POST 50
08/07/2013 08:10 am ET

5 Tips Nobody Tells You About Aging

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The good news is that people are not only living longer, they are living healthier. They are approaching their 60s with stronger, more youthful bodies, still-curious minds and a sense of adventure. Life may not begin at 50, but it certainly doesn't end at 60.

Still, we know to expect changes in how we feel and look as we get older. And in this era where we are inundated with information and sharing, it's hard to imagine that there is anything -- anything -- that hasn't been discussed to the blushing point about the changes our bodies go through. Well, actually we can think of five tidbits nobody told us about. They are:

1) Eyebrows and eyelashes sometimes take early retirement.
We love our eyebrows and eyelashes and didn't know what we did to offend them, but somewhere around 62, they went AWOL. In our case, it was because of an irritation caused by new cosmetics. Allergies, for the record, can strike at any age. But midlifers should be on the alert that missing eyebrows and lashes are also a symptom of hypothyroidism and that's something worth a visit to the doctor. In the meantime, the go-to product for eyelash regrowth is the prescription drug Latisse or the over-the-counter Revitalash conditioner. Latisse, originally prescribed to treat glaucoma, turned out to have this great lash-growing side effect and now guess why everyone wants it?

2) You may shrink, but your feet grow.
Everyone knows that gravity has its way with our skeleton and as people grow into their elder years, they appear to "shrink." What actually happens is that our bones become less dense and the gel-like disks in between our vertebra get worn down and thinner. Our spinal column, and we, actually become shorter. Our feet, however, go off in a different direction. Actually, what happens with our feet isn't so much that they grow bigger but that they flatten, get wider and sprout bunions -- all of which require larger shoes. Cosmetic food surgery? Uh, no, but thanks for asking.

3) Blondes will always claim to have more fun and they apparently do win the gray hair derby.
Gray hairs aren't as pronounced on a blonde head, unlike what happens to those of us with brown or black hair. A gray hair sprouts on a brunette and it just sort of waves at us with a challenging "come get me if you can." As a result of this injustice in the universe, blondes don't need to color as frequently as those with darker hair.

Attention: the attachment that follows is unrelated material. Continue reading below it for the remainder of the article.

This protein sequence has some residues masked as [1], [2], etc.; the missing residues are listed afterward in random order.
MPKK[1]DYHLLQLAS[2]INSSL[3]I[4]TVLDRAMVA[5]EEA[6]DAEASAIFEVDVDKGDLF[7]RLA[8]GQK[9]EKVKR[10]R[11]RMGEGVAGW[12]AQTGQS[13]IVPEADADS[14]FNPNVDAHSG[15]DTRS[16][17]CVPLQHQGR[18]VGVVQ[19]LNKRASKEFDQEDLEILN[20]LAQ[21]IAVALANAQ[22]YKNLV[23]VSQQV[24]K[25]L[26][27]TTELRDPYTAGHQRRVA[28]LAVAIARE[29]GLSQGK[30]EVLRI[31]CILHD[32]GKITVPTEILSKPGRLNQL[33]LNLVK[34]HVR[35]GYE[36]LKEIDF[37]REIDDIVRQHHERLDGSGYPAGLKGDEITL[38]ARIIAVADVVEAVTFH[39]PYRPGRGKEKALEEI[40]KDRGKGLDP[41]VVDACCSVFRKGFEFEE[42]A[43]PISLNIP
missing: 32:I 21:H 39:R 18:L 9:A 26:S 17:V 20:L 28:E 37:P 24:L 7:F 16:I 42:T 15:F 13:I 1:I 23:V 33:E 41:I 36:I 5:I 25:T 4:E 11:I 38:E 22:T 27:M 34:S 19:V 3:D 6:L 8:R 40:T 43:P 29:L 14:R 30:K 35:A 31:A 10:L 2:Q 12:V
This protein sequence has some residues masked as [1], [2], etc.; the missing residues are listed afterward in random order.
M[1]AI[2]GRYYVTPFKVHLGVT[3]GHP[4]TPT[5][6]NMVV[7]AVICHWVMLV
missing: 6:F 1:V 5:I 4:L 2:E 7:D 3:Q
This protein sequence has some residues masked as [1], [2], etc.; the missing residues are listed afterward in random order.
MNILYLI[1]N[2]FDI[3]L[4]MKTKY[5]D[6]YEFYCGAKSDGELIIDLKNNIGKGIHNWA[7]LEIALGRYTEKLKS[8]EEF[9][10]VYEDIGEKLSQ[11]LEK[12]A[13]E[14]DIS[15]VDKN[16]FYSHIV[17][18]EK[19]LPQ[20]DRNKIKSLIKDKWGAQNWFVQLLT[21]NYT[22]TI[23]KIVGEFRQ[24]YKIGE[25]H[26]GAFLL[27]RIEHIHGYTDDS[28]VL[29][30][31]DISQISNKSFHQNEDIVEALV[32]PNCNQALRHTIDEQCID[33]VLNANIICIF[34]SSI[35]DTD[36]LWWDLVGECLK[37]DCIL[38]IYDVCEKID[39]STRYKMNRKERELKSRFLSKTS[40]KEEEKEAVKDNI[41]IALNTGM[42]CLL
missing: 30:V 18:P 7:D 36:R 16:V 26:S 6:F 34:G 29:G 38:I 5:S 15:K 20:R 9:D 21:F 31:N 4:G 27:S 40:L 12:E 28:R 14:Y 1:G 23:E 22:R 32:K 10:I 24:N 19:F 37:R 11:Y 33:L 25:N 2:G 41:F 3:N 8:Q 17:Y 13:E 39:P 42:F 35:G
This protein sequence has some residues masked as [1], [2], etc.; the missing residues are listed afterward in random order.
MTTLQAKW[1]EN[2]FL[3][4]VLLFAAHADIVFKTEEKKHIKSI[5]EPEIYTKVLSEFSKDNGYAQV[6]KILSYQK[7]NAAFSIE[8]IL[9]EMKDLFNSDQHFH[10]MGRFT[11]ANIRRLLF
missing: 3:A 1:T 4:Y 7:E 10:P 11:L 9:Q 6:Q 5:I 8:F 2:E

4) You can switch to temporary hair color and the sun will still rise in the morning.
The permanent stuff is harsher, we know. So cue up "Glory Days" when you realize that you've hit the tipping point in the balance of new hair growth versus the speed that the temporary color fades or washes out. Touching up just the roots and crown with the non-permanent stuff takes just 15 minutes of wait time and certainly doesn't need to be done in the expensive salon. If you are an anti-gray fanatic, this is huge news.

5) Shopping becomes less interesting, or the opposite happens and you need help.
Ours is a generation that for many years was defined by our possessions. We competed for the biggest houses, the most frequent vacations, the newest cars and whatever shoes Carrie Bradshaw wore that we could still squeeze our expanding feet into. Then came the recession and we got sober.

For many, anti-shopping starts with shoes. The hormone that allowed us to think that breaking in new shoes was a good idea leaves our bodies about the time that our last drop of estrogen does. If shoes aren't comfortable right out of the box, we will no longer buy them. We also outgrow buying outfits for lifestyles we only wish we had. We accept that we don't go to cocktail parties at sunset on yachts very often and if we do get invited to them at all, we probably would still wear our shorts and Reefs.

But for every one of us who forgets where we put our Nordstrom card, a hoarder is born. Hoarding is a serious affliction that often begins when we are tasked with cleaning out a parent's home. It's an emotional experience, and with equal parts denial and sentimentality, we chose to fill our garages and basements with everything from Mom's house instead of admitting that she likely won't ever be leaving the assisted care place and our children don't really want her old tablecloths. From there, it's a slippery slope. With our own retirements and learning to live on less, we look for bargains and often find them at garage sales -- a treasure trove of toasters that only work on one side and wicker baskets that we think we will spray paint red and fill with Christmas cookies next December. The result is often clutter -- sometimes to the point where it becomes unhealthful and we need help breaking the pattern.

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